CHICAGO — The latest round of the annual China-US high-level talks on trade and commerce ended on Dec 18 with both sides hailing the achievement of “important consensus and outcomes” as well as significant changes introduced into the decades-old mechanism.
The 2014 session of the China-US Joint Commission on Commerce and Trade (JCCT), also known as the 25th JCCT session, opened on Dec 16 in this US Midwest metropolis and co-chaired by Vice-Premier Wang Yang, and US Secretary of Commerce Penny Pritzker and Trade Representative Michael Froman. US Secretary of Agriculture Tom Vilsack also attended.
It was the last major bilateral event in a year that marks the 35th anniversary of the establishment of China-US diplomatic ties. It also came on the heels of US President Barack Obama’s Beijing tour in November, during which he and President Xi Jinping agreed to further push the building of a “new model of major-country relationship” between the world’s two largest economies.
“This JCCT session added a perfect finishing touch to this year’s development of China-US relations, and also laid a solid foundation for our bilateral economic and trade cooperation next year and in the long run,” Wang, who arrived in Chicago on Dec 16, told the American hosts during their initial talks.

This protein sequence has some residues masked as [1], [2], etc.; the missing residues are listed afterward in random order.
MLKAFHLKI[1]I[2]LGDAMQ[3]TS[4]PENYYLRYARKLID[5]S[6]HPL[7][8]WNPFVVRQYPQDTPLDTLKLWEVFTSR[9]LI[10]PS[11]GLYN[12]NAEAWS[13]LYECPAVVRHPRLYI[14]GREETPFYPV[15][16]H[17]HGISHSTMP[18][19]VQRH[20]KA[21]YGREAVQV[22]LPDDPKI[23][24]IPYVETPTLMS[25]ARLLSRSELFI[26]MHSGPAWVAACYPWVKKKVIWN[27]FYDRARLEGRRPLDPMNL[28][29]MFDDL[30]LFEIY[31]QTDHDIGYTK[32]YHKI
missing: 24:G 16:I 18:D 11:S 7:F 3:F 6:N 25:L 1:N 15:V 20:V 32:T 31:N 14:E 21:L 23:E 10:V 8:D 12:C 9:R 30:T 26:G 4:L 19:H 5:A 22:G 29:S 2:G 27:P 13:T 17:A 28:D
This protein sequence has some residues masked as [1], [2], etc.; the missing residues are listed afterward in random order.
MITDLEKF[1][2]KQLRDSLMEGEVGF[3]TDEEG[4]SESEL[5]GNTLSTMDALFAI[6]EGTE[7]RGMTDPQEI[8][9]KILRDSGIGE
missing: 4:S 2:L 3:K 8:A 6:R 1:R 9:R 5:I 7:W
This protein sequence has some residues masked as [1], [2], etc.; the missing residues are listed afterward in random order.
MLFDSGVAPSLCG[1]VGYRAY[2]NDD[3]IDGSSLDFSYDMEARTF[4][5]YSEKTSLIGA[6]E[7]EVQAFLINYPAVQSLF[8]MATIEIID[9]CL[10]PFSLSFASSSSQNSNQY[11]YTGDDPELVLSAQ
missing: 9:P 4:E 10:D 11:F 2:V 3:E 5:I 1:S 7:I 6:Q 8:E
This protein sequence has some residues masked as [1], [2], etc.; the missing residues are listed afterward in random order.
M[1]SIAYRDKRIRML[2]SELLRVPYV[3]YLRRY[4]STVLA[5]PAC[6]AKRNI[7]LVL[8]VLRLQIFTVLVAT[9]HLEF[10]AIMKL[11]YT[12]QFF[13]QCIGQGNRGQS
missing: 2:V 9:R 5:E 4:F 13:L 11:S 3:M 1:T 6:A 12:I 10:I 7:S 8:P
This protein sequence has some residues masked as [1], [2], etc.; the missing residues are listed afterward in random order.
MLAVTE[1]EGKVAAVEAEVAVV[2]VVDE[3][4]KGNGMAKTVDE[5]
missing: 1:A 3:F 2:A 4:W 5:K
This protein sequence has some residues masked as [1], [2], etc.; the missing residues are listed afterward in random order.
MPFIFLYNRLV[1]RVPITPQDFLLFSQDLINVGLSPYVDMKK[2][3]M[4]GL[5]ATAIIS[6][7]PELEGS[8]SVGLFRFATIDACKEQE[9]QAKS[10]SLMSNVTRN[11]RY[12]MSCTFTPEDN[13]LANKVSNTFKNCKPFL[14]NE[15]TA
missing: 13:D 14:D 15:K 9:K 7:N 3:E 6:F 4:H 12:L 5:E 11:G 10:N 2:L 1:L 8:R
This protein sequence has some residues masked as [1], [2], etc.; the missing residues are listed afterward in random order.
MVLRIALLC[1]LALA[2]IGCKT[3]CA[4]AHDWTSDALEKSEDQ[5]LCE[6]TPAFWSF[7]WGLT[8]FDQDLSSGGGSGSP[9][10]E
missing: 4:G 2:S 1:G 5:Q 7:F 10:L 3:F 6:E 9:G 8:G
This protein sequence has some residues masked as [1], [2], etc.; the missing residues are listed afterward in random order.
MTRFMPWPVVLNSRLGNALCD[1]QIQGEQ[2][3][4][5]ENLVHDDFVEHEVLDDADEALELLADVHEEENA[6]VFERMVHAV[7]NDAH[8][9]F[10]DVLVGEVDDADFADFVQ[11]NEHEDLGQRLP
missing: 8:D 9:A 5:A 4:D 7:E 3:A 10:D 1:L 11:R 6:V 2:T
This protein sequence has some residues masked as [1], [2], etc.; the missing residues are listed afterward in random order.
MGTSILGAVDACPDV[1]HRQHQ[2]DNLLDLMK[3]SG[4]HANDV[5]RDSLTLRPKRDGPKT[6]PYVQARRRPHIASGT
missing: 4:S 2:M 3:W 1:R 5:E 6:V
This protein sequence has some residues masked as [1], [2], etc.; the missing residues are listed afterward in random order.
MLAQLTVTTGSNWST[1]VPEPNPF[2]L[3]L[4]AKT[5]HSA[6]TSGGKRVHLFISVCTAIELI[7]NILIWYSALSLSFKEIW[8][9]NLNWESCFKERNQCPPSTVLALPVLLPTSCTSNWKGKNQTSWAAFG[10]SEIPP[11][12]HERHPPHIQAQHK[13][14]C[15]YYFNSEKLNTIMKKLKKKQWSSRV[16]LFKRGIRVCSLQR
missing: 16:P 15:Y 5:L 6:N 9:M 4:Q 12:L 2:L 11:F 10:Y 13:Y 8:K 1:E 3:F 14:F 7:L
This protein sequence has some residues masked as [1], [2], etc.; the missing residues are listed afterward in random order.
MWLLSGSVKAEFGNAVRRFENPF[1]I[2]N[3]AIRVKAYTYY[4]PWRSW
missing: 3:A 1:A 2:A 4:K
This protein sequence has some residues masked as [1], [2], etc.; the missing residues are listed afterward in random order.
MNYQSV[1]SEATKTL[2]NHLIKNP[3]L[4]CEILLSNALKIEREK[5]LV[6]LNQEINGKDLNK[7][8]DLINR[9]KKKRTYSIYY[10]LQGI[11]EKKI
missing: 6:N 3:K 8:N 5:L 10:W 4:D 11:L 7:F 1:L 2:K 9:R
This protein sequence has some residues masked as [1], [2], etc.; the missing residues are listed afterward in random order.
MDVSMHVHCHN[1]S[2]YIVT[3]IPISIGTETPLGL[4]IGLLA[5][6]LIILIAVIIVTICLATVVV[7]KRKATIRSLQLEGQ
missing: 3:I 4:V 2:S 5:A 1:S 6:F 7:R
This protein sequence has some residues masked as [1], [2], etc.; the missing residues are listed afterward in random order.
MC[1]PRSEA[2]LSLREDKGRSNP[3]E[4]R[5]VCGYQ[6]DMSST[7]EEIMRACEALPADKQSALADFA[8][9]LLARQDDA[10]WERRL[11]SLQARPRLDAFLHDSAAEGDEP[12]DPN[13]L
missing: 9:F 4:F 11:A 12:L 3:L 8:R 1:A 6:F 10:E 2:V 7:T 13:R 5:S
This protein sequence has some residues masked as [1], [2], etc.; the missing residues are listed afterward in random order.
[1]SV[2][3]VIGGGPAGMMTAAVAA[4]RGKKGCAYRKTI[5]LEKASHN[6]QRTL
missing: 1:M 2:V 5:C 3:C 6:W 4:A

He also expressed the belief that China and the United States have much more common interests than differences, and that their economic and trade cooperation will prosper as long as the two countries can “seek common ground while reserving differences” in the spirit of mutual respect, mutual understanding and mutual accommodation.
Sources with the Chinese delegation told Xinhua that during the session, the US side also repeatedly emphasized the significance of US-China cooperation for both economies and the world economy at large, and expressed its readiness to work with the Chinese side on the basis of mutual respect and mutual benefit to lift economic and trade ties to a new height.
DOZENS OF OUTCOMES
As usual, the JCCT session culminated on its last day, with the three co-chairs and all senior members of each delegation sitting in the same conference room holding candid discussions on a wide range of topics and, more importantly, reaching consensus or agreement on some of them.
At two separate press conferences held immediately after the conclusion of the “plenary meeting” on Dec 18, both the Chinese and Americans said there will be a “list of outcomes.” Sources told Xinhua that some of the details were still being worked out so the list might not be available until later this week.
But when key members of both teams emerged from behind closed doors and walked into the media room to brief the press, their looks and tones all indicated “success.”
“We have dozens of outcomes from this session,” Froman, who showed up along with Pritzker, told reporters.
“I can go on and on ... (about the issues and topics) that we’ve been able to discuss and reach agreement on with our Chinese counterparts,” said the top US trade negotiator after giving a nearly 10-minute briefing.
“We’ve had a very productive two days,” Pritzker said, “We have reason to be proud of what our team has achieved.”